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Frank Armstrong Crawford Vanderbilt


Frank Armstrong Crawford Vanderbilt


Frank Armstrong Crawford-Vanderbilt (January 18, 1839 – May 4, 1885) was an American socialite and philanthropist. During the American Civil War, she was a strong supporter of the Confederate States of America. After the war, she lived in New York City and married multi-millionaire Cornelius Vanderbilt.

Early life

Frank Armstrong Crawford was born on January 18, 1839, in Mobile, Alabama, to Robert Leighton Crawford and Martha Eliza Everett. Her parents named her after their best friend, Frank Armstrong, before she was born, not knowing she would be female. Growing up in Mobile, she attended St. Francis Street Methodist Church.

During the American Civil War of 1861–1865, she was "an unrepentant Confederate." After the war, she moved to New York City with her mother. Augusta Jane Evans described her as a "zealous Methodist."

Philanthropy

In 1873 Crawford persuaded her husband, Cornelius Vanderbilt, to give $1 million to Bishop Holland Nimmons McTyeire, the husband of her cousin, Amelia Townsend, to found Vanderbilt University in Nashville, Tennessee. Cornelius saw this gift as a sign of reconciliation to the South, after he had helped defeat the Confederate States Army with his USS Vanderbilt during the Civil War. However, he never visited the university.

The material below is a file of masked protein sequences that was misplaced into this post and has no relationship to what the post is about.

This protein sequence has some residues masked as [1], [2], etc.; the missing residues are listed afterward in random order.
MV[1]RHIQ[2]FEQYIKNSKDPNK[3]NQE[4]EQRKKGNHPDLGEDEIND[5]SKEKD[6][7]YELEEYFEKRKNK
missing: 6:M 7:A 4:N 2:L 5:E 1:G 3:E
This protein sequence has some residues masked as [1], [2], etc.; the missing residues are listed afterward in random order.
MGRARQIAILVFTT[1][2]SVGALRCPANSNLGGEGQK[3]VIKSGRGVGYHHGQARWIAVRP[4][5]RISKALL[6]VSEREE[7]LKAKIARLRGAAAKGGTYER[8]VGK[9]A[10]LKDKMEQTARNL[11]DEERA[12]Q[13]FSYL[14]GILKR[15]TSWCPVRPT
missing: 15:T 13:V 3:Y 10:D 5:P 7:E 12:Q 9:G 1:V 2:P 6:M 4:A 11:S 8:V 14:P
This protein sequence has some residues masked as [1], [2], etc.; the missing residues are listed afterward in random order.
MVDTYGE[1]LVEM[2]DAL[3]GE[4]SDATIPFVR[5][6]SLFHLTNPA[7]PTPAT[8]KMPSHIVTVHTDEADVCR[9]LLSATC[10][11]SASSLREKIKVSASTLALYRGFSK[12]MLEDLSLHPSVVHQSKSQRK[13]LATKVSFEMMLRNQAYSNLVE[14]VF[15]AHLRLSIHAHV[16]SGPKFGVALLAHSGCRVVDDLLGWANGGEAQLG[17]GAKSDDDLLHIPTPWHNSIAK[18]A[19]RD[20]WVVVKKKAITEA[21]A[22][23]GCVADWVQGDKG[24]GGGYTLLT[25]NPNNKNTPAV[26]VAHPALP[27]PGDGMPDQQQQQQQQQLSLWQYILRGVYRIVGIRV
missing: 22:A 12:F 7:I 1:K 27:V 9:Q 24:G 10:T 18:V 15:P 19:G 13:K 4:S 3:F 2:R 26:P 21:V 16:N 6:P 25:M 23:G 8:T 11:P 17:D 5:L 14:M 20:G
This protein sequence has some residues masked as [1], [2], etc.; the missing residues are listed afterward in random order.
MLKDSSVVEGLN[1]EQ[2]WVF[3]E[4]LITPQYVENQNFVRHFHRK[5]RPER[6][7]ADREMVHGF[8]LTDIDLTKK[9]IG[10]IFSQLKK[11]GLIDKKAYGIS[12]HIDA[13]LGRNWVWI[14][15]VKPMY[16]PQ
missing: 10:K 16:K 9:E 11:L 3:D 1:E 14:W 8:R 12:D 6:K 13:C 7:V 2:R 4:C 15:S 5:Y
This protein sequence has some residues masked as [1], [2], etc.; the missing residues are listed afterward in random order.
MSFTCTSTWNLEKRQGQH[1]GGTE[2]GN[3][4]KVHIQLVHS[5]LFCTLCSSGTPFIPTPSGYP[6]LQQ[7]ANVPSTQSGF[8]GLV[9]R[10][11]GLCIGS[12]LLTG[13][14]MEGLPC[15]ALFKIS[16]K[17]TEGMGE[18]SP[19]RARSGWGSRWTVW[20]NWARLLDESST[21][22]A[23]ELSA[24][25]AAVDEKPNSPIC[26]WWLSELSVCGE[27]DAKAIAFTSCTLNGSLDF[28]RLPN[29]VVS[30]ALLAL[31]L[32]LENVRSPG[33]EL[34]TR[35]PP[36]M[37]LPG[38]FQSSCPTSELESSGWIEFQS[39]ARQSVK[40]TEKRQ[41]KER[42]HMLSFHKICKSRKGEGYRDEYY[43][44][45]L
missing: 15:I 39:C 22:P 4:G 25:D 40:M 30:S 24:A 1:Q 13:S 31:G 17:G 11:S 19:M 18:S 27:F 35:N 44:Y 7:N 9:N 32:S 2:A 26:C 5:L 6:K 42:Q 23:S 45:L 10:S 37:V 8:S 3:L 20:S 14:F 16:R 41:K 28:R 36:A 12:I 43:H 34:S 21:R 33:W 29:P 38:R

Personal life

Crawford was briefly married to John Elliott, but quickly divorced. In 1869, she married Cornelius Vanderbilt after the death of his first wife, Sophia Johnson (a mutual cousin). He died in 1877, and was her mother's cousin. She signed a pre-nuptial agreement, agreeing to receive $500,000 in bonds after his death, a great sum at the time but a fraction of Vanderbilt's fortune. Confederate General Braxton Bragg and his brother, Confederate Attorney General Thomas Bragg, both attended the wedding.

Death and legacy

She died on May 4, 1885, in Staten Island. Her funeral was conducted by Charles Deems in the Church of the Strangers, a church for Southerners in New York that she attended regularly.

Her portrait, painted by William J. Whittemore in 1906, was donated by her brother Robert Leighton Crawford Jr. to Vanderbilt University; it is in Kirkland Hall.

Crawford Hall, one of the ten houses on the Martha Rivers Ingram Commons at Vanderbilt University, was named in her honor. An article in the Vanderbilt Political Review about the university's links to slavery notes, "During our research, for example, it was shockingly difficult to find information on Frank Armstrong Crawford’s stance on the Civil War on the Vanderbilt website or in Vanderbilt archives, yet other sources plainly cited her dedication to the Confederate cause."

References

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Text submitted to CC-BY-SA license. Source: Frank Armstrong Crawford Vanderbilt by Wikipedia (Historical)